The Central Bank of Liberia (CBL) has provided clarification of a local media report, entitled “Conspiracy Theories Abound As Liberia Revenue Authority Gives Central Bank Greenlight for US$15 Million Mutilated Banknotes Exchange” and subsequent discussions on a local talk show regarding receipt of monies via the Robert International Airport (RIA).
The media report said that several boxes containing millions of dollars in cash raised a few eyebrows. The report alleged, based on tip-offs, that CBL ‘had authorized the printing of additional foreign exchange dollars into the country.’
However, the CBL in a statement said that it has neither the authority nor the capacity, and neither does any country except for the United States, to print US dollars for infusion in the economy. CBL, rather, regularly exports mutilated US dollars to be replaced with US banknotes in a transparent and routine banking exercise that the CBL has been engaged in since the inception of the bank’s operations.
The media report further said that, ‘it is unclear why the CBL did not go through the US Federal Reserves instead of using a private company’.
CBL says it re-exported mutilated US banknotes through Travelex, a private company, because it is more cost-effective. Travelex already has the infrastructure in place to facilitate such transactions, and they use this same infrastructure for many institutions. It would be too expensive to set up, especially for the CBL that does importation and exportation on a seldom basis. Rather than incurring massive costs in setting up an infrastructure that will allow the bank deal directly with the FED on an ad-hoc basis, CBL uses Travelex’s already established infrastructure at a much lower cost to the CBL.
The media report speculates that Travelex might be discounting the mutilated bills presented to them and then getting the full value upon presentation to the Federal Reserve.
“That is not the case,” the CBL release says. “The Federal Reserve pays full value, after establishing the total value of mutilated notes and Travelex gets paid a commission for their service as the conduit through which the transaction was conducted.”
The media report stated that the printing of such amount ‘should go through the legislative process’. Again, it must be pointed out that this was not a case of printing any currency, in which case legislative approval would have been required.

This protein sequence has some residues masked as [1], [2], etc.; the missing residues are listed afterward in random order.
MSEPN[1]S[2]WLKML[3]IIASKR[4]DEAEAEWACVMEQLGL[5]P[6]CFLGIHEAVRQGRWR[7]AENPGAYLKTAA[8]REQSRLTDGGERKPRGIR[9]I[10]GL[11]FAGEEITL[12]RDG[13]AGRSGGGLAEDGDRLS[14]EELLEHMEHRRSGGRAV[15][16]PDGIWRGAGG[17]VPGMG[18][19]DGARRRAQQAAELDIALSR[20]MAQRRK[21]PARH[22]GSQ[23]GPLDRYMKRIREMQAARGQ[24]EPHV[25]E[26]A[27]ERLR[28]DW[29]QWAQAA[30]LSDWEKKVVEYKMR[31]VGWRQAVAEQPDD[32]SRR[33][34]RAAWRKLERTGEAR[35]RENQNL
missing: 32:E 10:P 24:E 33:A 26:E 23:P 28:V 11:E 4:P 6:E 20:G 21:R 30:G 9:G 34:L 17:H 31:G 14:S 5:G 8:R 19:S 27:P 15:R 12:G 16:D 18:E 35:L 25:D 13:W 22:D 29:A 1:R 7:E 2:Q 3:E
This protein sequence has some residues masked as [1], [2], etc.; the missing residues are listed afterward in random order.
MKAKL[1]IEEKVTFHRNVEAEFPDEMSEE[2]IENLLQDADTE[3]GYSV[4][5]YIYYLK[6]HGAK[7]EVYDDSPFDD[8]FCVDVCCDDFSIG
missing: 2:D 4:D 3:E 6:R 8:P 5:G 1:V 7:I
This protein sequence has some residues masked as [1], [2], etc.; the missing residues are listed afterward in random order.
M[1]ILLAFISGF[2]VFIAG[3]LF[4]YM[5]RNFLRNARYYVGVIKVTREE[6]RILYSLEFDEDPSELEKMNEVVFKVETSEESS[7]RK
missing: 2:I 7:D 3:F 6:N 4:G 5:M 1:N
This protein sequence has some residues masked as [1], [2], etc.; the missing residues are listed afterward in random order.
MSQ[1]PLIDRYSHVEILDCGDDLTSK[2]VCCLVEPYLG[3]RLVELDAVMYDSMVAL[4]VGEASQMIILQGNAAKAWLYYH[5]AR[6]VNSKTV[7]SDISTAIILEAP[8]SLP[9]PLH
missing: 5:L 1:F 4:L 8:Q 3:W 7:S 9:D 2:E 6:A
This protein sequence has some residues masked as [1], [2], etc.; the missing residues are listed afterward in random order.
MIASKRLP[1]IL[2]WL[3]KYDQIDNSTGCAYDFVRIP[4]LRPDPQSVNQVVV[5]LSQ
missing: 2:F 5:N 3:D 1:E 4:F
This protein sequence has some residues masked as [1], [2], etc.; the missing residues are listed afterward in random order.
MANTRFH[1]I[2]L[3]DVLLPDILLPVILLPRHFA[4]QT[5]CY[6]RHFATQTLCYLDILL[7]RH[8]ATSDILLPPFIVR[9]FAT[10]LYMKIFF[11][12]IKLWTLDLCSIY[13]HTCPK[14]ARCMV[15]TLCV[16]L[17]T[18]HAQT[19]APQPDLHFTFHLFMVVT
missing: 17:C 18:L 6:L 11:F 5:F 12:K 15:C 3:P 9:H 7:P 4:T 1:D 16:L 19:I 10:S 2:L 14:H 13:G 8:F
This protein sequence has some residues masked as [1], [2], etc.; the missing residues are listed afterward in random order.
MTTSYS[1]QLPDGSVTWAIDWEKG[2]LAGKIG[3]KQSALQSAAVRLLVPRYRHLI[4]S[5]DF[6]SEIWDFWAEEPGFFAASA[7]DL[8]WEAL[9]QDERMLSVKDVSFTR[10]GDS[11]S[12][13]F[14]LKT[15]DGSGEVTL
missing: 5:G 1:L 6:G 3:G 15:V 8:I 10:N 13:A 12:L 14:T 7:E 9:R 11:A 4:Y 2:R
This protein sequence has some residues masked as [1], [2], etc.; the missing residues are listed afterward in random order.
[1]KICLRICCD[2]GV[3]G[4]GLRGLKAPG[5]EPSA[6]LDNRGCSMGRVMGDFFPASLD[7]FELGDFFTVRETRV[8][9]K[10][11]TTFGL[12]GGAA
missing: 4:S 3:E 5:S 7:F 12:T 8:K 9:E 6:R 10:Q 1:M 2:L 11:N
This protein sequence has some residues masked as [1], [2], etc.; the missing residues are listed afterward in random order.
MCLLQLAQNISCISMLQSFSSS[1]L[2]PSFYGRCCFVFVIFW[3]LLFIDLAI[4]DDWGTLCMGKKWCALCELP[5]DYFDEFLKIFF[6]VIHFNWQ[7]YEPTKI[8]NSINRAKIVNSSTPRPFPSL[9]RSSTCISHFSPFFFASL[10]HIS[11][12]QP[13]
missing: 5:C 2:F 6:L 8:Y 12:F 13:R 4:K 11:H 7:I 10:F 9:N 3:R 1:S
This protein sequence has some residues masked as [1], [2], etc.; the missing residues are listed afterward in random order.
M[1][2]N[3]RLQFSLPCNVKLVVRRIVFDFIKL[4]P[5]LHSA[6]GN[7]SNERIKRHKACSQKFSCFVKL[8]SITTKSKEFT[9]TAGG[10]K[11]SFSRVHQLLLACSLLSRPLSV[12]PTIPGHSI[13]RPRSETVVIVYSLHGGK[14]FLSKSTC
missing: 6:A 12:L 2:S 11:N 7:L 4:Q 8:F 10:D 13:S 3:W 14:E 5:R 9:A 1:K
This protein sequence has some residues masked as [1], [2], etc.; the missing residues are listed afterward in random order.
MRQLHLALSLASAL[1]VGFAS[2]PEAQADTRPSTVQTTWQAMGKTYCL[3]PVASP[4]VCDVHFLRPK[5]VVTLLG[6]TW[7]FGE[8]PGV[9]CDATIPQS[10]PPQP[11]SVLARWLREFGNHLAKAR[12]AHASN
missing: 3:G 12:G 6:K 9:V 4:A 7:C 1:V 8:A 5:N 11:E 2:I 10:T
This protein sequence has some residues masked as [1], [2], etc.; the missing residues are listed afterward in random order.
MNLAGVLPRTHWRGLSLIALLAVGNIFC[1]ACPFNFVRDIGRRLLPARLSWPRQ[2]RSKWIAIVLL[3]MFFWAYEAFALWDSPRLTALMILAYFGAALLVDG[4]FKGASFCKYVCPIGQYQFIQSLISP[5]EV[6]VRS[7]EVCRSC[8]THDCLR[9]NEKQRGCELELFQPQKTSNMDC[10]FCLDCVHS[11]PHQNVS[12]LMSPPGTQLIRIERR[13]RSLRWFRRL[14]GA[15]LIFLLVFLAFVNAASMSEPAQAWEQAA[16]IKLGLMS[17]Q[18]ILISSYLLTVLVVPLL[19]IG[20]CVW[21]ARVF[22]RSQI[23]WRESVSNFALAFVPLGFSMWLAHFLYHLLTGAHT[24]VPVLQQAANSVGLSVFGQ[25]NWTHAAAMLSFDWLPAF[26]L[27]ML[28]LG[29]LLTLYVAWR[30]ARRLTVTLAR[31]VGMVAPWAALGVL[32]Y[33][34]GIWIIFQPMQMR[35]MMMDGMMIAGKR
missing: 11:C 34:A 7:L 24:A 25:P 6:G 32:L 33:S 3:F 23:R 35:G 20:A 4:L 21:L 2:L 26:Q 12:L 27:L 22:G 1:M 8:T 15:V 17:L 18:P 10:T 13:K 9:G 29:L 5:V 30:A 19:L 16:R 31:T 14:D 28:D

Regarding the importation of US Dollar banknotes to meet the needs of the domestic financial system including the replacement of mutilated banknotes received from commercial banks, the below points are important to note: all the CBL USD banknotes needs are met through the importation of the notes from overseas via Travelex, which is paid a commission for facilitating the transaction; to carry out this process, several steps are taken. First, the CBL wire transfers the amount to be imported plus the commission charged to the agency responsible for transferring the physical cash, Travelex in this case; upon receipt of confirmation of wire transfer, Travelex prepares a shipment of physical banknotes, under its own security and insurance arrangements, and have same shipped to Accra, Ghana, for onward transfer to the CBL and When the shipment arrives in Accra, Ghana, the Bank of Ghana, under a cash custody arrangement with the CBL, takes custody of the shipment and lodges it in its vaults until the CBL is ready to take delivery.
CBL further said on the day that the shipment is to be flown to Monrovia, the Bank of Ghana takes it to the Kotoka International Airport where it is loaded onto the aircraft with CBL representatives, at which point custody shifts to the CBL; when the shipment arrives at the RIA, it is cleared through customs, loaded unto CBL vehicles, and escorted by both CBL security personnel and Liberia National Police personnel to the CBL headquarters; upon arrival at the CBL Headquarters, the actual value of the shipment is verified through a physical cash count and then placed in the CBL vaults and the banking department subsequently passes the required accounting entries to account for the receipt of the cash.